The laptop comes with pre-installed Windoze 95 or 98. The documentation says that upon first bootup, you have to choose one of them, and the other one will be deleted. It also comes with a CD with Windoze 95/98 and a floppy disk with Toshiba drivers to restore the basis system after a crash. In order to use this CD, you need to boot from the CD drive (so you have to buy the extra CD drive!). The handbook says using the restore CD will delete everything on your hard disk. I cannot tell you more about this pre-installed stuff since the first thing I did was booting from a Linux floppy disk and re-formatting the hard disk to ext2fs.
I installed SuSE Linux 6.0 via NFS (kernel 2.0.36). Not because I am particularly font of this particular distribution, but it was at hand. In order to use NFS, you need to get the network services to work. With SuSE's linuxrc, choose "load kernel modules" from the menu, next "PCMCIA". This worked fine for me--the PCMCIA adapter was auto-detected. After the PCMCIA services had been successfully started, I inserted the PCMCIA network card. The borrowed 3COM Etherlink III 3C589C was detected with a beep and worked fine. Next, I told Yast (SuSE's setup tool) to install via NFS. It prompts for the IP address, etc., to configure the eth0 device, and then mounts the specified directory from the server. From then on, the installation goes as usual.
Please note that PCMCIA only worked after I had changed the BIOS setting to "PCIC compatible". To enter the BIOS setup, hold down the "ESC" key during bootup. The setting for PCMCIA is on page two (you get there with the "PageDown" key). If you cannot modify this option, change "Device Configuration" from "Setup by OS" to "All Devices" first.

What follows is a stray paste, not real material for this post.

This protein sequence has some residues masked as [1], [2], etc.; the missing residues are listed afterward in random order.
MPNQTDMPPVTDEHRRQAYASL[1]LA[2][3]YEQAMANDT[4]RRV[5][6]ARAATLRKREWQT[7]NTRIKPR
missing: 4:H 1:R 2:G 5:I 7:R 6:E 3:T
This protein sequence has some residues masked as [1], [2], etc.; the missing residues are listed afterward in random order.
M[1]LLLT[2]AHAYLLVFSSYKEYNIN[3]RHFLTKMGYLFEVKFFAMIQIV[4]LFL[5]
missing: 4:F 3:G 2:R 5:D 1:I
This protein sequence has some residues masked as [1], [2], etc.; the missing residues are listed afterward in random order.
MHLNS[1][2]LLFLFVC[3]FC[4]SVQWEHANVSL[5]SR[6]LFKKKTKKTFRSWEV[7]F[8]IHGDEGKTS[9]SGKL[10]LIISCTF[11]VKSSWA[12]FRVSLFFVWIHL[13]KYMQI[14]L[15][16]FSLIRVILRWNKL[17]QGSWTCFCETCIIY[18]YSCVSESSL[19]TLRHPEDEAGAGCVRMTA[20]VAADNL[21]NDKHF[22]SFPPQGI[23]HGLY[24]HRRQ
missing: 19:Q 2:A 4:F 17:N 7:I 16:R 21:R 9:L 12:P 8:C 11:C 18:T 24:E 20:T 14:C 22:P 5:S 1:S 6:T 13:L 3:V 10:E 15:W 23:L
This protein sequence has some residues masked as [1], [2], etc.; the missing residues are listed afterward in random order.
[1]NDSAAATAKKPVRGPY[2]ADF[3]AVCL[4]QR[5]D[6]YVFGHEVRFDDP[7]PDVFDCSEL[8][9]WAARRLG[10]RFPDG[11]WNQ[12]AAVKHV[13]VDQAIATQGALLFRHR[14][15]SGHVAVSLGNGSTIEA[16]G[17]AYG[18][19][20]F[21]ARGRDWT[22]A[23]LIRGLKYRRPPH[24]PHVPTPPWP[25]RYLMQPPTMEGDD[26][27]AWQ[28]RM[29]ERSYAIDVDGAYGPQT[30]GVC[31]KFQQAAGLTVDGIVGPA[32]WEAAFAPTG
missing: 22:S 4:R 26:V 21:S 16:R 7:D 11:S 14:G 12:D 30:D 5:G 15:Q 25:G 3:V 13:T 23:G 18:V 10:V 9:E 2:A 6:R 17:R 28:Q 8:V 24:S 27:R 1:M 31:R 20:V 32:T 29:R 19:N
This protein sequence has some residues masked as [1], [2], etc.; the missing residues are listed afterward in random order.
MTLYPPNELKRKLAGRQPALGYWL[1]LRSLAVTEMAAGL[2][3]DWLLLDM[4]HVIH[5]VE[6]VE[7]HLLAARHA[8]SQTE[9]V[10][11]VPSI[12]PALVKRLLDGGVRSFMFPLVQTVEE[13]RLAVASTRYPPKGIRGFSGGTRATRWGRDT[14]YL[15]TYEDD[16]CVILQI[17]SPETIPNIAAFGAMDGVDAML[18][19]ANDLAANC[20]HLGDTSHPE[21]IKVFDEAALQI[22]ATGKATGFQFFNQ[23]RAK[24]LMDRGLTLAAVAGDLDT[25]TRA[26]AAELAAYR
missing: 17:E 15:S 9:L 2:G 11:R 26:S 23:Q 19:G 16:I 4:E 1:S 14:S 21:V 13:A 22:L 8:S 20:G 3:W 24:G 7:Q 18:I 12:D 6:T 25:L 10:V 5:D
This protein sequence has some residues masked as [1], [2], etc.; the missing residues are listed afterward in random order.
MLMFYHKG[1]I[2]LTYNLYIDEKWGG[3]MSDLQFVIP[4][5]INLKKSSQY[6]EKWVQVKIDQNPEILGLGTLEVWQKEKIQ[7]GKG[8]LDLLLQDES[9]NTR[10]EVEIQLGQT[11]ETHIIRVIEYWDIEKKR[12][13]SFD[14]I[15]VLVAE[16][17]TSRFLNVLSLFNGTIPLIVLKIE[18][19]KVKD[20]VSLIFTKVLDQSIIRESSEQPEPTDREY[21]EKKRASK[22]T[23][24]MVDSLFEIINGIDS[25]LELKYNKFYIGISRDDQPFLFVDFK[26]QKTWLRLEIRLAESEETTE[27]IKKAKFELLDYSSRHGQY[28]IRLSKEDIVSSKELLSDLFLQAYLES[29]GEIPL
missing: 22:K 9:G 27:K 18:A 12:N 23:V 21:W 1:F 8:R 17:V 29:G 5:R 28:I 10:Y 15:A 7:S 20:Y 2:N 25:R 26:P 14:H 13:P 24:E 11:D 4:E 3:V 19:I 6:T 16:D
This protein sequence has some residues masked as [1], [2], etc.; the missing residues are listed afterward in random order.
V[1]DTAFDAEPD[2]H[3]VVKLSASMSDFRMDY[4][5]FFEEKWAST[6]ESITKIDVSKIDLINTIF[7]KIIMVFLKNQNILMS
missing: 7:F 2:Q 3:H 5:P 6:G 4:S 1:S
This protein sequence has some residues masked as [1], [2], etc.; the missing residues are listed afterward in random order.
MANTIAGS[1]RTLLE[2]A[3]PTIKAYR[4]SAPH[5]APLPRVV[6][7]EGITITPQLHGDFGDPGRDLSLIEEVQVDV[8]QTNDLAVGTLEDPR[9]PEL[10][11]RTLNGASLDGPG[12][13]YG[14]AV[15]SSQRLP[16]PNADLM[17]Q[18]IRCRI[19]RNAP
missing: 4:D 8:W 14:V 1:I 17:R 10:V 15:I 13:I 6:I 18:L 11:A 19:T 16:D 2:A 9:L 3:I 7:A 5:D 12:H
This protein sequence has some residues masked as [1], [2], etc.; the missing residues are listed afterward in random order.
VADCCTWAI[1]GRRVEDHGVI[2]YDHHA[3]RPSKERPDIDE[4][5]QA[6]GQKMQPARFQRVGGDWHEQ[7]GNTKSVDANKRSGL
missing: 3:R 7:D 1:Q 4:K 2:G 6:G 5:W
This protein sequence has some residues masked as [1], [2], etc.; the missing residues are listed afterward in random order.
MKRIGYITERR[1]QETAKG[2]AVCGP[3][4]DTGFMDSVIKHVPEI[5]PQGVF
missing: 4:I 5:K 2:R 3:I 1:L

You might want to check the other BIOS settings, too. On my laptop, someone had set the processor speed to "low" and turned the fan off.
Unfortunately, I could not make work the Xircom network card (CreditCard Ethernet 10/100-Ready) I purchased together with the laptop upon recommendation by the salesperson. However, it might be supported by now; I had no time yet to try again. You can get a driver for Xircom cards at http://ivs.cs.uni-magdeburg.de/~danilo/linux.shtml.
If you like working in text mode as I do, this is for you.
The BIOS has an option named "LCD display stretch". When disabled,
only the middle of the screen is used in text mode. When enabled, the font is
stretched to fill the whole screen. In default 80x25 mode, this looks awful,
but after setting up SVGATextMode, I now have a nice 120x48 screen. My settings
for SVGATextMode (the relevant lines from
/etc/TextConfig) are as
Chipset "VGA" Clocks 25.175 28.322 45 50 FontSelect "lat1u-16.psf.gz" 8x16 9x16 8x15 9x15 9x20 "120x48x9" 50 960 961 962 963 768 770 772 800 font 9x15
The latter two clocks are chosen more or less randomly to go with the resolutions I experimented with. The LCD display is not picky about clocks. The "120x48x9" mode is not from the default TextConfig file but the result of some hours of experimenting.
To activate the higher resolution text mode at boot time, you have to configure
your startup scripts. For example, with the SuSE distribution, edit your
/etc/rc.config like this:
CONSOLE_FONT="lat1u-16.psf.gz" SVGATEXTMODE="120x48x9"From the font here and above you can tell that I am in Germany and want umlauts on my screen. Depending on where you live, you'll probably prefer another lat*u-16.psf.gz font (or a completely different one).
Configuring the X server was no problem. I installed the standard SVGA server and configured it for a standard SVGA card and monitor with the (only) resolution 1024x768. The mouse point behaves as a PS/2 mouse. The video memory was correctly auto-detected as 2560 kB. In case you need it, here is my XF86Config file.
In 24 bit mode, my X server worked but was rather slow (I could watch the xterms scrolling). With 16 bit color depth, the X server is working fine. You can specify the color depth via the file .xserverrc in your home directory (i.e. this is user specific). Mine contains only the following line:
exec Xwrapper :0 -bpp 16As an alternative, you can also delete the 32 and 24 bit mode from
/etc/XF86Configif you want to.
I have not yet tried to use the soundcard or the modem built into the laptop. When I have news to tell (bad or good), I'll mention them here.
For more information and other users' reports about using Linux on mobile computers, have a look at these sites: